As the end results, there were still plenty of items in our kitchen. But the difference was huge in terms that we had great fun building a common kitchen together, designing our cupboards together and placing the items that have emotional or functional value for us as a family and not us as consumers. We felt like newlyweds moving in together and building a home together, though we’ve been living there for seven years now. Of course we celebrated immensely and again I noticed what a wise choice it was to eliminate virtual and replace it with life experience. Also we realized we enjoy simple food and simple meals, but prepared with lots of love. So we removed food items such as processed food (prepared soups or sauces) and ingredients that sound complex, because neither of us is a fan of high cuisine. But we do appreciate organic and whole food. Which leads me to another note about a simple life: our garden. More to follow soon, I hope you enjoyed this story 🙂

Happy redecorating!

Biba

kitchen our new

Simple is good. That includes food.

Simple isn’t Easy – a Word About How to Reduce Your Carbon Print

Dear reader,

in Solution Focused Approach, one of the essential principles is to keep things as simple as possible and to do more with less. This may sound nice, but it’s not at all easy to do, as simple doesn’t equal easy.

As your life gets filled up with more and more complex tasks, more and more obligations and responsibility, you need to develop strategies to cut down and keep things simple, if you want to avoid chaos or a burnout. And this should reflect not only on your working desk and habits, but also in your kitchen, bathroom, closet, phone storage and especially, your mind.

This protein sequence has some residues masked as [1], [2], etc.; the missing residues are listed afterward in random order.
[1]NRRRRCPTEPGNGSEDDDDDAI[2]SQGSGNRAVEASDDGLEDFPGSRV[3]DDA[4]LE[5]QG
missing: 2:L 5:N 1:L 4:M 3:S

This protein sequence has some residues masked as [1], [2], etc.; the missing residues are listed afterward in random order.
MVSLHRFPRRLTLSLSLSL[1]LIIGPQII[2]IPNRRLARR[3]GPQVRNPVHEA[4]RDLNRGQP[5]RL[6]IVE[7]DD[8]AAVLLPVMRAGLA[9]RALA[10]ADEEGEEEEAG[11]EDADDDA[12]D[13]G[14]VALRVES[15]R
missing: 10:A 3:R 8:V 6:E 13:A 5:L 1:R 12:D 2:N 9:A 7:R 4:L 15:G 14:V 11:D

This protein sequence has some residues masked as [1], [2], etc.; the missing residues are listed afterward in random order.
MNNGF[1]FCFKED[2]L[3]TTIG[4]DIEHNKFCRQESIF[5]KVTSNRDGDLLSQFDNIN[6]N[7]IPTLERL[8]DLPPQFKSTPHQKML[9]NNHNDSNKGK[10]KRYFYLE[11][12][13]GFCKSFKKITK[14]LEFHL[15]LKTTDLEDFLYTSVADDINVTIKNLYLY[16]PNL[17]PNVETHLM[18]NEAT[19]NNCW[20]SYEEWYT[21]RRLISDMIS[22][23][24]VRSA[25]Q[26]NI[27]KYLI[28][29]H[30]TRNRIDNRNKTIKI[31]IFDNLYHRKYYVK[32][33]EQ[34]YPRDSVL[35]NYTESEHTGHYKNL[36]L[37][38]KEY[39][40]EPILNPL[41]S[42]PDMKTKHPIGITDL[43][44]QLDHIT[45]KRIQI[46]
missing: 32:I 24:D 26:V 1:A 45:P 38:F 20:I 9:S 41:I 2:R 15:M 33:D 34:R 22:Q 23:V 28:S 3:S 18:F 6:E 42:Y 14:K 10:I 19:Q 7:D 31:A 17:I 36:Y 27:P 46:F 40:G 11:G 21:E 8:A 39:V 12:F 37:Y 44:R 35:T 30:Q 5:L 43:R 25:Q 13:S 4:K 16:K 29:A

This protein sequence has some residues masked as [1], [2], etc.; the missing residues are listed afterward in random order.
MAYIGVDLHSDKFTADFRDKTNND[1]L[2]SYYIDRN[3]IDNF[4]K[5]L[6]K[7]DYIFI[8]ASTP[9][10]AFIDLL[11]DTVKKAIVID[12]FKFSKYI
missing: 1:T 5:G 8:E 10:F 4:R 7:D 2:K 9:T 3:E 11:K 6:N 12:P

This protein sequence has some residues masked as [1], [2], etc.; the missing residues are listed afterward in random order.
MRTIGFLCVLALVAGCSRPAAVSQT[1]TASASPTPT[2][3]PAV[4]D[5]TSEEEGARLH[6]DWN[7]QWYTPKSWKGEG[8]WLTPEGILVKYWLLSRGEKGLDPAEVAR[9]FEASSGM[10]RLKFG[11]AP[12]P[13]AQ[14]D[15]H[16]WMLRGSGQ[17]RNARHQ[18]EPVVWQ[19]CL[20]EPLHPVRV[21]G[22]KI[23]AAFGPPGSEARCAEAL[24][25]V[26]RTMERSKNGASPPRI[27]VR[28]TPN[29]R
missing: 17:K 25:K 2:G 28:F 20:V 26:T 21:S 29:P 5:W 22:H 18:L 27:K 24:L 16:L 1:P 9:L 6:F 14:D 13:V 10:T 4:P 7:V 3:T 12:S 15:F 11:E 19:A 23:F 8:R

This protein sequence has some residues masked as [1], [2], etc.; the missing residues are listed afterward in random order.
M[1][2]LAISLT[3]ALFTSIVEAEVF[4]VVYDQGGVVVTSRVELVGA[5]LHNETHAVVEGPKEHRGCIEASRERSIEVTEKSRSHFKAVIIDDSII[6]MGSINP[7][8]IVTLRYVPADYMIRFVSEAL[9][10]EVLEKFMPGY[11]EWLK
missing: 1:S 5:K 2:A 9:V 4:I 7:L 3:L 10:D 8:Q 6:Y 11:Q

I’ve always been a minimalist. Guess I learned that from my grandmother (see a blog post about her here). She taught me that I don’t buy any stuff that has a comercial during tv news and I don’t buy any stuff that comes wraped in more than two packages. Other things she taught me is that I don’t eat any food that doesn’t have an expiration date, doesn’t rotten or comes from another continent (well to be honest I struggle with this latter one sometimes!).

I strongly believe her lessons were invaluable, because they made me sensitive and sympathetic towards the nature and living beings. Another important trait of hers is, that she never kept any extra supplies, whether it be clothes, food or things (except money, she saved a lot and always gave it to us for our birthdays, though her pension was adjacent to poverty). The irony in that is, that she always has and had enough of everything.